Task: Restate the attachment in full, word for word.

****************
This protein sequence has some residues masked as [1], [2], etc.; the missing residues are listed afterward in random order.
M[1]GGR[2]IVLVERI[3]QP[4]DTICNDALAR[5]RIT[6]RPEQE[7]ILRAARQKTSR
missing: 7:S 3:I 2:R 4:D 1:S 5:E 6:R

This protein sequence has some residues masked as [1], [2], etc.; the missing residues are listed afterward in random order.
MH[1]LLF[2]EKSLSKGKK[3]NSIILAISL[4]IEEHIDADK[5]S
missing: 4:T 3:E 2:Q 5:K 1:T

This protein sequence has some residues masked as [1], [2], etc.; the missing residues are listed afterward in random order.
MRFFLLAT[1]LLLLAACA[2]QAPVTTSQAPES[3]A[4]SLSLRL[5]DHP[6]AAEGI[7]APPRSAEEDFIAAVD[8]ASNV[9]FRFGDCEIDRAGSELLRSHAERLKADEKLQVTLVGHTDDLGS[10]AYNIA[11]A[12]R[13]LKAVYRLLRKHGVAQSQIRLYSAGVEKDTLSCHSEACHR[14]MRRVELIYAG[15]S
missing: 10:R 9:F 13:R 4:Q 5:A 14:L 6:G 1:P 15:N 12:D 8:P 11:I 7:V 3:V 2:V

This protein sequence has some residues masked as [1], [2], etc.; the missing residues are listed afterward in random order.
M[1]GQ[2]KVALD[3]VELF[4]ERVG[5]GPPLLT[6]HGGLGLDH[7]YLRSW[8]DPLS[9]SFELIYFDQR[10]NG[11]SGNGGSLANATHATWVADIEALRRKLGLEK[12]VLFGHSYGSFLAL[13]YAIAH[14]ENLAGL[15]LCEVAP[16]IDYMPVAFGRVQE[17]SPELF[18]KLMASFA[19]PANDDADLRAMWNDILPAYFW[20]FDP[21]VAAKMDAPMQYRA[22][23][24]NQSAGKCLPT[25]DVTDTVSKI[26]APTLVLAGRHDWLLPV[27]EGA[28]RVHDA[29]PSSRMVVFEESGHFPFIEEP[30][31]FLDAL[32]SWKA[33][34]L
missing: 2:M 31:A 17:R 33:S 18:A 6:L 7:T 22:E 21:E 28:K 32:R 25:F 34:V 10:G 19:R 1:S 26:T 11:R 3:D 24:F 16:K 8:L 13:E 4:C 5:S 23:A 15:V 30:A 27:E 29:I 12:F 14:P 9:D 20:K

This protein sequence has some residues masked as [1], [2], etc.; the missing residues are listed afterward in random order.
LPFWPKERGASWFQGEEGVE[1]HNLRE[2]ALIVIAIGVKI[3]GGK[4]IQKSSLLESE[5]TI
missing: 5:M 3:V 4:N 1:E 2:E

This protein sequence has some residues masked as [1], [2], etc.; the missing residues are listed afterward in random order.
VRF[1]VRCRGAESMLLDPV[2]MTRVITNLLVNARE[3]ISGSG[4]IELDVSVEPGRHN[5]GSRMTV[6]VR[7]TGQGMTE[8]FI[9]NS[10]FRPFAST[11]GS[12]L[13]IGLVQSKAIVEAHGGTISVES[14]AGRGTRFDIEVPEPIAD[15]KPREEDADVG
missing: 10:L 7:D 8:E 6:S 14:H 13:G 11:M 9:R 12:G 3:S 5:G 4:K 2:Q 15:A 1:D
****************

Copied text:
This protein sequence has some residues masked as [1], [2], etc.; the missing residues are listed afterward in random order.
M[1]GGR[2]IVLVERI[3]QP[4]DTICNDALAR[5]RIT[6]RPEQE[7]ILRAARQKTSR
missing: 7:S 3:I 2:R 4:D 1:S 5:E 6:R

This protein sequence has some residues masked as [1], [2], etc.; the missing residues are listed afterward in random order.
MH[1]LLF[2]EKSLSKGKK[3]NSIILAISL[4]IEEHIDADK[5]S
missing: 4:T 3:E 2:Q 5:K 1:T

This protein sequence has some residues masked as [1], [2], etc.; the missing residues are listed afterward in random order.
MRFFLLAT[1]LLLLAACA[2]QAPVTTSQAPES[3]A[4]SLSLRL[5]DHP[6]AAEGI[7]APPRSAEEDFIAAVD[8]ASNV[9]FRFGDCEIDRAGSELLRSHAERLKADEKLQVTLVGHTDDLGS[10]AYNIA[11]A[12]R[13]LKAVYRLLRKHGVAQSQIRLYSAGVEKDTLSCHSEACHR[14]MRRVELIYAG[15]S
missing: 10:R 9:F 13:R 4:Q 5:A 14:L 6:G 1:P 15:N 12:D 8:P 11:I 7:V 3:V 2:V

This protein sequence has some residues masked as [1], [2], etc.; the missing residues are listed afterward in random order.
M[1]GQ[2]KVALD[3]VELF[4]ERVG[5]GPPLLT[6]HGGLGLDH[7]YLRSW[8]DPLS[9]SFELIYFDQR[10]NG[11]SGNGGSLANATHATWVADIEALRRKLGLEK[12]VLFGHSYGSFLAL[13]YAIAH[14]ENLAGL[15]LCEVAP[16]IDYMPVAFGRVQE[17]SPELF[18]KLMASFA[19]PANDDADLRAMWNDILPAYFW[20]FDP[21]VAAKMDAPMQYRA[22][23][24]NQSAGKCLPT[25]DVTDTVSKI[26]APTLVLAGRHDWLLPV[27]EGA[28]RVHDA[29]PSSRMVVFEESGHFPFIEEP[30][31]FLDAL[32]SWKA[33][34]L
missing: 2:M 31:A 17:R 33:S 18:A 6:L 7:T 22:E 21:E 28:K 32:R 25:F 34:V 10:G 19:R 1:S 26:T 11:R 3:D 24:F 16:K 8:L 13:E 4:C 5:S 23:A 15:V 30:A 27:E 29:I 12:F 14:P 9:D 20:K

This protein sequence has some residues masked as [1], [2], etc.; the missing residues are listed afterward in random order.
LPFWPKERGASWFQGEEGVE[1]HNLRE[2]ALIVIAIGVKI[3]GGK[4]IQKSSLLESE[5]TI
missing: 5:M 3:V 4:N 1:E 2:E

This protein sequence has some residues masked as [1], [2], etc.; the missing residues are listed afterward in random order.
VRF[1]VRCRGAESMLLDPV[2]MTRVITNLLVNARE[3]ISGSG[4]IELDVSVEPGRHN[5]GSRMTV[6]VR[7]TGQGMTE[8]FI[9]NS[10]FRPFAST[11]GS[12]L[13]IGLVQSKAIVEAHGGTISVES[14]AGRGTRFDIEVPEPIAD[15]KPREEDADVG
missing: 10:L 7:D 8:E 6:S 14:H 13:G 11:M 9:R 12:G 3:S 5:G 4:K 2:Q 15:A 1:D